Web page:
"Was there a favorite?"

"A child who had just gotten to Jonestown, writing back to a friend, talked about the daily schedule, about all the fruit that they were eating and growing, and he ended his letter with a request: 'Please send me gum.' " She smiled. "It was this kind of story, the human aspect, that gives us a different perspective on the daily lives of the people who were involved in People's Temple and those living in Jonestown."

I suggested that ultimately it was the human story that resonates. "In a sense that is all that we have because do we really understand what happened, do we?"

"For me one of the greatest tragedies is that there weren't autopsies done on the bodies and that there are so many things that we can't know about how the people died there."

"Do we know the exact number of those who died?"

"Well," said Stephenson, "the death list is not complete yet."

I was stunned. "It has been more than 25 years!" I said. "Why isn't it complete yet?"

"None of the children were ever identified," she said. "They were actually shipped over, you know; shipped back to the United States and buried in a mass grave in Oakland. And then others, most of the older adults-- or, you know, young adults and older people -- were identified, but some of those were also 'unclaimed.' These are also buried in this mass grave."

I asked for particulars.

"So much was going on so quickly that the Guyanese and American officials and the Jonestown residents had a very difficult time actually trying to remember who was where and what -- you know, to be sure that that person actually died. And there were also some Guyanese children involved." Stephenson reminded me of something that is in the book and kind of tragedy within the tragedy. A number of Guyanese children often spent time at Jonestown, and some of those who were there that final day were killed. "Their parents were never able to claim their bodies," she said. "They were shipped to the U.S. and now lie in the mass grave in Oakland."

"What is the number usually agreed upon?"

"I'd say -- including Congressman Ryan's staff and the three journalists, all together on that day of tragedy, November 18, 1978 -- that 918 people died."

"How many survived?"

"About 80 people. They survived by running off into the jungle."

I said that Stephenson's book reminded me that these people were committed to changing society and their lives, that they weren't crazy. "They were in Guyana for a purpose, and they believed in Jim Jones."

Stephenson invites me down to the ground-floor library where are housed 900 tapes and close to 60 books on the People's Temple, plus 20 binders that include 10,000 individual and passport photographs with 5000 people represented. The library is a cozy place where a handful of men and women, some wearing white cotton gloves, handle photographs and rare documents from other archives.

"What do you hope for from the book and your work with the archives?"

Stephenson says that she has tried to make the materials more accessible to researchers in the future. Then suddenly her voice shakes, she blushes, and her eyes get teary. "Most people just remember the bloated bodies turned face down, and these photos in our archive, especially the membership photos and the passport photos, help to put a face on those bodies. So often the people who died in Jonestown are called 'cultists,' and people do not distinguish between the children who were there, the seniors who were there, or that people were killed there. They didn't just all line up to drink cyanide punch on one person's order.

"The photographs in our archives hopefully lead us to ask who were they, and how did they get involved, and what was going on at the time that they followed this man to Guyana. Many people died. They died and we don't know how they died, but certainly they did not all kill themselves. They were killed by people who also loved them. Sometimes the effort to getting to the point of asking the questions is almost more important than the answers we learn."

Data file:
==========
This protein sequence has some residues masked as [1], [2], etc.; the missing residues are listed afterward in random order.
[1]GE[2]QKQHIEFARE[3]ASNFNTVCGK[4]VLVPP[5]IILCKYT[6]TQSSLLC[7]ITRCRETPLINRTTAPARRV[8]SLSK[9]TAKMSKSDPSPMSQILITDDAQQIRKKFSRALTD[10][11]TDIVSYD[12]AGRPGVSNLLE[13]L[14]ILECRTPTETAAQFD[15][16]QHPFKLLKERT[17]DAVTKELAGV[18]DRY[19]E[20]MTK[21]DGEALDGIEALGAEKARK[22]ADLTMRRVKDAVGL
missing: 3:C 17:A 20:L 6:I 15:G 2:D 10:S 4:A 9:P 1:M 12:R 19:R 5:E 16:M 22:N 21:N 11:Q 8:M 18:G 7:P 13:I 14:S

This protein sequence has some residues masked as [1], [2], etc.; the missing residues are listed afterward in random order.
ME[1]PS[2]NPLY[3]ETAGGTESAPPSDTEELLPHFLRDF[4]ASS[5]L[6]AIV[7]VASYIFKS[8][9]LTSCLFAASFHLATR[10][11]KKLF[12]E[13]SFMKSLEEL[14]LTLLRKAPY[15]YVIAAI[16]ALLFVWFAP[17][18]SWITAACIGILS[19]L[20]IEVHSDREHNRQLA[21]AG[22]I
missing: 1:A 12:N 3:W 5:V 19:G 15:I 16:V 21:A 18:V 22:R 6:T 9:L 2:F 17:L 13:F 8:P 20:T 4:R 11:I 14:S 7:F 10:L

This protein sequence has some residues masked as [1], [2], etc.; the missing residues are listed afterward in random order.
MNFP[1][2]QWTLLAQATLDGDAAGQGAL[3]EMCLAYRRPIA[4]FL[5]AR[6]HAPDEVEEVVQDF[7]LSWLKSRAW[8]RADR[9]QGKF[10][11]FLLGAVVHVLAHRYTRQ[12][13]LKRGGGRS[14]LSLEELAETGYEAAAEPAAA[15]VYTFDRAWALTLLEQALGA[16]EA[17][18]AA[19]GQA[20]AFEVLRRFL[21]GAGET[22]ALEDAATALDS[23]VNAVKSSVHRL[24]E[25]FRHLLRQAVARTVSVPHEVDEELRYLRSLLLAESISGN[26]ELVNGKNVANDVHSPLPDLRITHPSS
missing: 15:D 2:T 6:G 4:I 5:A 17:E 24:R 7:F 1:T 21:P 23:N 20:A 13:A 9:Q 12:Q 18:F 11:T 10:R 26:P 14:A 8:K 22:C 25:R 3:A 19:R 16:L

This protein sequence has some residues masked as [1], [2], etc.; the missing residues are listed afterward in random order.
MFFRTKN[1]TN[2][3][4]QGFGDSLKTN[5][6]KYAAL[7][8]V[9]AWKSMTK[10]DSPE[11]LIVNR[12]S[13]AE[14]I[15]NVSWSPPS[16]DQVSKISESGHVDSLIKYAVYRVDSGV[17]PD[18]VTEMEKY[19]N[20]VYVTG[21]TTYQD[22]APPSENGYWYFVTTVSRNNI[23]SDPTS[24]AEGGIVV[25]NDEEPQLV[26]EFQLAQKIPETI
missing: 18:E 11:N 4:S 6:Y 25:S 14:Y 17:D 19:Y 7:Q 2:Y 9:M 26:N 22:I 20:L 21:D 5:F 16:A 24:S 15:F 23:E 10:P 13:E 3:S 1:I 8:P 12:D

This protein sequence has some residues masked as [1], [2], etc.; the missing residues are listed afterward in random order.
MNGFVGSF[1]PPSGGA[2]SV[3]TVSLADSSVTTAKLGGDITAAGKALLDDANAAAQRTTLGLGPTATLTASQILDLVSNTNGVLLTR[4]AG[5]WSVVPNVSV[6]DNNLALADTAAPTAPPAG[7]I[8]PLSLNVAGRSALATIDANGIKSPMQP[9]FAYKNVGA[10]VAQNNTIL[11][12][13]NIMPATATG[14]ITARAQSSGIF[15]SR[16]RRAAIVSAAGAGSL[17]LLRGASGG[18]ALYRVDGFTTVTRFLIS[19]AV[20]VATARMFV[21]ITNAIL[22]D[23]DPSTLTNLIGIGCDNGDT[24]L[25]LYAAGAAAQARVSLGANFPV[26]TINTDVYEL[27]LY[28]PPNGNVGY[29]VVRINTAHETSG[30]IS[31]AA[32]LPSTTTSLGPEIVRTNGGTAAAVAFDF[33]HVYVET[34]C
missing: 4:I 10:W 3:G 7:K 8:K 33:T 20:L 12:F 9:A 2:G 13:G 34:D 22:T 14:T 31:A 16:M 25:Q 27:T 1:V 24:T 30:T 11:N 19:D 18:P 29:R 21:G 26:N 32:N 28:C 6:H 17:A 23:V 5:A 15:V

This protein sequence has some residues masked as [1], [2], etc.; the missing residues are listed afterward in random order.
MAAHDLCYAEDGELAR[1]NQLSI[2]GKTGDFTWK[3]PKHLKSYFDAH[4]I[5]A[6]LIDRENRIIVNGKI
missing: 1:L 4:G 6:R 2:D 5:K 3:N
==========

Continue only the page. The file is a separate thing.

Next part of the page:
I ask to hear the tape made on that day, the 43-minute one in which Jones leads his followers into drinking the cyanide-laced drink. Stephenson invites me to sit at a small table where there is displayed the image used on the tape made by the People's Temple Gospel Choir. The tape, He's Able, borrows its title from an old gospel song and refers to divine intervention. Here, however, "he" is a reference to Jim Jones. Stephenson inserts the audiotape in the boombox and fixes the volume. I listen for a few moments, then stop the tape.

"Who is the woman who is asking for calm?" I ask.

"That's Christine Miller," she says and locates Miller's photo in one of the folders. I study the image of the only person who questioned Jones. Christine Miller was an attractive brown-skinned, middle-aged African-American woman. The shot may have been taken at one of the People's Temple's Sunday meetings as she is wearing a stylish go-to-church hat. Christine Miller unsuccessfully tried to ease tensions. She begged "Dad" (the name given Jim Jones) for a chance to explore other options that might save all their lives. Like the hundreds of others whose headshots are kept in the folder, this courageous woman is dead.

On the tape, Jones's manner is cool and patronizing. It is chilling to hear his invitation to his several hundred followers to kill themselves after first killing their children and to hear the wide applause. How desperate must have been the Jonestown experience for these people to make them willing to consider destroying themselves and their children. The full transcript of this tape is included in Dear People: Remembering Jonestown.

"Well, someday, everybody dies. Some place that hope runs out, because everybody dies. I haven't seen anybody yet that didn't die. And I'd like to choose my own kind of death for a change. I'm tired of being tormented to hell, that's what I'm tired of. Tired of it. [Applause] Twelve hundred people's lives in my hands, and I certainly don't want your life in my hands. I'm going to tell you, Christine, without me, life has no meaning. [Applause] I'm the best thing you'll ever have... It's not to be afeared. It is not to be feared. It's a friend. It's a friend sitting there; show your love for one another. Let's get gone. Let's get gone. Let's get gone. [Children crying]... Where's the vat, the vat, the vat? Where's the vat with the Green C on it? Bring the vat with the Green C in. Please? Bring it here so the adults can begin... We said -- 1000 people who said, we don't like the way the world is. Take some. Take our life from us. We laid it down. We got tired. We didn't commit suicide. We committed an act of revolutionary suicide protesting the conditions of an inhumane world."

The tape ends.

Dear People: Remembering Jonestown. Denice Stephenson, editor. Heyday Books, Berkeley. 2005. $16.95.